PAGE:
This image was taken by NASA’s Dawn spacecraft of dwarf planet Ceres on Feb. 19 from a distance of nearly 29,000 miles (46,000 kilometers). It shows that the brightest spot on Ceres has a dimmer companion, which apparently lies in the same basin. Credit: NASA/JPL-Caltech/UCLA/MPS/DLR/IDA
A scientific mystery on dwarf planet Ceres—worthy of investigation by 21st century scientists and Star Trek’s 23rd century Science Officer Mr. Spock—is deepening, even as the Dawn spacecraft journeys ever closer to orbital capture one week from today!
Leonard Nimoy, who portrayed the character Mr. Spock aboard the fictional Starship USS Enterprise on TV and film, passed away today, Feb. 27, at age 83. He was a friend of Dawn and NASA.
Continue reading Ceres Reveals Eye-Like Bright Spots, Mr. Spock Explains Dawn
The ABS-3A and Eutelsat 115 West B satellites being readied for a March 1, 2015 launch attempt atop a SpaceX Falcon-9 rocket from Cape Canaveral Air Force Station, Fla. Photo Credit: Boeing
Having completed a successful Static Fire Test of the nine Merlin 1D first-stage engines on its Falcon 9 v1.1 booster on Wednesday, 25 February, SpaceX stands ready to deliver its first dual-satellite mission toward Geostationary Transfer Orbit (GTO), no sooner than Sunday, 1 March. Originally scheduled to fly Friday night, liftoff was realigned by 48 hours and is presently expected to occur within a 45-minute “window,” which extends from 10:49-11:34 p.m. EST. In the event of a scrub on Sunday night, SpaceX has Eastern Range approval for a backup opportunity Monday, with the window opening at the slightly earlier time of 10:45 p.m. and extending until 11:30 p.m. Flying from Space Launch Complex (SLC)-40 at Cape Canaveral Air Force Station, Fla., the mission will be SpaceX’s third flight of 2015 and its payload—the Eutelsat 115 West B and Asia Broadcasting Satellite (ABS)-3A communications satellites—marks the company’s fifth cargo bound for geostationary orbit.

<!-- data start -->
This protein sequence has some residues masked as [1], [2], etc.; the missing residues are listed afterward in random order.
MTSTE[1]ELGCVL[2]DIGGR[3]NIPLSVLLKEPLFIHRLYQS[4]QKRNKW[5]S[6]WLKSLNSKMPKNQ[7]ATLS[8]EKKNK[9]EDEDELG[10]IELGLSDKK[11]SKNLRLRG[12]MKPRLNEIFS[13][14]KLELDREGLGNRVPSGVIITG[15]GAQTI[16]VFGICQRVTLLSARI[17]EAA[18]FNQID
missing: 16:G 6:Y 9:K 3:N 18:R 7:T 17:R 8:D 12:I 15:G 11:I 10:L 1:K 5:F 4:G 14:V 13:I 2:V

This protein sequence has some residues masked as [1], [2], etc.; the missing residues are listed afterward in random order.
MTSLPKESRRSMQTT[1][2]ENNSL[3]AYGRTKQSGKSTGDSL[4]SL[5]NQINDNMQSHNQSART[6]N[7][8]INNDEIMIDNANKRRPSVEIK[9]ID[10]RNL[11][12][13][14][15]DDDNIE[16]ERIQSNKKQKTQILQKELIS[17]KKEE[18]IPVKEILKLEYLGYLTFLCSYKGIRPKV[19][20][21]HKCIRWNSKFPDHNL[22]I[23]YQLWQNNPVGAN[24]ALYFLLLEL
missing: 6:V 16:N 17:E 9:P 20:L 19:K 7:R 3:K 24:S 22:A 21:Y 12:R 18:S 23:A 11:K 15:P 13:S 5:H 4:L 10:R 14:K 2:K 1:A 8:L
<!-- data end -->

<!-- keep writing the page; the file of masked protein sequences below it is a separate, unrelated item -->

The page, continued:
Continue reading SpaceX Ready for First Dual-Satellite Mission to Geostationary Orbit on Sunday
This self-portrait of NASA’s Curiosity Mars rover shows the vehicle at the “Mojave” site, where its drill collected the mission’s second taste of Mount Sharp. The scene combines dozens of images taken during January 2015 by the MAHLI camera at the end of the rover’s robotic arm. Image Credit: NASA/JPL-Caltech/MSSS
See drill site photomosaics below
The car-sized Curiosity rover has snapped a sweeping selfie encompassing the spectacular alien terrain of the Red Planet, where she has spent the past five months wandering, exploring, and working to unravel the mysteries of the planet’s past and assess ancient habitable environments.